Wellness by Design

7 points to consider when purchasing high-quality LEDs (1/2)

With LED light fixtures becoming the norm on any new construction and gut reno projects, it’s worth understanding what you get with your fixture package. Unlike incandescent light, not all LED fixtures are born equal. There are quite a few considerations when specifying LED fixtures, from the dimming range and technology to variations in color and temperature and even the lifetime of the fixture. Below are seven aspects to consider when specifying LED fixtures for your project or your house.

 1. Compatibility with dimmers  

It’s a common misconception that any LED dimmer can be paired with any dimmable LED light bulb. Unfortunately, that is not the case. All LED fixtures come with a Driver. The driver technology determines whether the LED can be dimmed and how, as there are several dimming technologies on the market. Some examples are Forward Phase, Reverse Phase (also known as Phase Control or Triac), Electronic Low Voltage (ELV), Magnetic Low Voltage (MLV), and 0-10V which requires special wiring.

Most LEDs have multiple driver options, so it’s important to check if the selected dimmer can support the driver that was specified with the LED fixture. 

The easiest way to ensure that your light bulbs and dimmer controls are compatible is to check the lamp’s manufacturer spec sheet or dimmer compatibility sheet.

These are the main LED Driver technologies

Triac (forward phase) dimming uses “standard” wall dimmers that are widely used in installations across America.

  • 120V only
  • Low End adjustment on dimmer may be necessary to achieve optimal performance.
  • Dims down to as low as 1% in current and light output with select dimmers.
  •  Generally dims down to 5% light output.
  • Consult the dimming manufacturer for installation and programming instructions.
  • Must meet dimmer minimum load requirements per dimming manufacturers.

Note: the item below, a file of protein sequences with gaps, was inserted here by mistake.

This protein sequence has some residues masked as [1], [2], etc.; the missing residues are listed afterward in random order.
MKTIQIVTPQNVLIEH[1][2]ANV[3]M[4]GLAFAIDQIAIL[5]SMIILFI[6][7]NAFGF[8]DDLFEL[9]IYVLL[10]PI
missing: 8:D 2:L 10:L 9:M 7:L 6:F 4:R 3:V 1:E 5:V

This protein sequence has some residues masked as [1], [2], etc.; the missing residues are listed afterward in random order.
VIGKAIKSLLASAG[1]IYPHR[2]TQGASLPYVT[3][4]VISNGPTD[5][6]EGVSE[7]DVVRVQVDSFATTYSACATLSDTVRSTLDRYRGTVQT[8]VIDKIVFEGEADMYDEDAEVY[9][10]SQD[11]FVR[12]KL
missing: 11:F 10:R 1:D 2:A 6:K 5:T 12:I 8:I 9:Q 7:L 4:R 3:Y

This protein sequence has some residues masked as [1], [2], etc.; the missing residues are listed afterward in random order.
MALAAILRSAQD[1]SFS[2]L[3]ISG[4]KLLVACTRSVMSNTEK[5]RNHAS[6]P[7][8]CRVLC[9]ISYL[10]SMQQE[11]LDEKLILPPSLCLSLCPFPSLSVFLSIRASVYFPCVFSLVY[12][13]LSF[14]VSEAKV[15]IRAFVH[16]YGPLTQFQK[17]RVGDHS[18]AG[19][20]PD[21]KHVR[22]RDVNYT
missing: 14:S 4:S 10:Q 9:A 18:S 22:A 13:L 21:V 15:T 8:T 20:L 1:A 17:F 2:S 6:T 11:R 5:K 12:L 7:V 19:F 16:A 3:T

ELV – Electronic Low Voltage (reverse phase) dimming uses specialized “ELV” dimmers.

  • 120V only
  • Low End adjustment on dimmer may be necessary to achieve optimal performance.
  • Dims down to as low as 1% in current and light output on select dimmers.
  •  Generally dims down to 5% light output.
  • Consult the dimming manufacturer for installation and programming instructions.
  • Must meet dimmer minimum load requirements per dimming manufacturers

0-10V Dimming Driver Option 

0-10V Dimmers have been used in commercial applications for fluorescent lighting and occupancy and daylight sensor systems for years and are now becoming popular with LED products. One reason this standard is widely established is that it is defined in the IEC standard number 60929 Annex E, making it acceptable to most engineers

 2. Dimming capacity

The human eye responds to low light levels by enlarging the pupil, allowing more light to enter the eye. This response results in a difference between measured and perceived light levels.  A lamp that is dimmed to 10% of its maximum measured light output is perceived as being dimmed to only 32%. Likewise, a lamp dimmed to 1% is perceived to be at 10%.

 How important is this? 

By enlarging the pupil, the human eye responds to low light levels and that allows it to see more light. For example: if the measured light output is 1%, then the perceived light level will be 10%.  For the brightness of the luminaire to be matched to our eyes, the dimming curve has to be configured appropriately. If not, the perceived changes in brightness will be affected.   

A good LED driver with the capacity to dim to 0.1% configuration provides the option to set the dimming behavior as per the human eye functionality and application preference. So, if you want a 50% reduction in the light intensity, you need to select the expected dimming response. Therefore, when shopping for LEDs, don’t be fooled: an LED which can dim to a seemingly low 5%, will be perceived by the human eye at more than 20% which is rather bright.

3. Color difference:

For white LED lights, color consistency can be a critical but often overlooked quality that can make or break a project. Read on to learn how and why color variation exists, and how to ensure you can attain excellent color consistency for your LED light project.

What exactly is color consistency?

In general, color differences can be characterized across two axes – blue/yellow and green/magenta. For example, you may find that one light is “bluer” than the other, or more “green” than the other.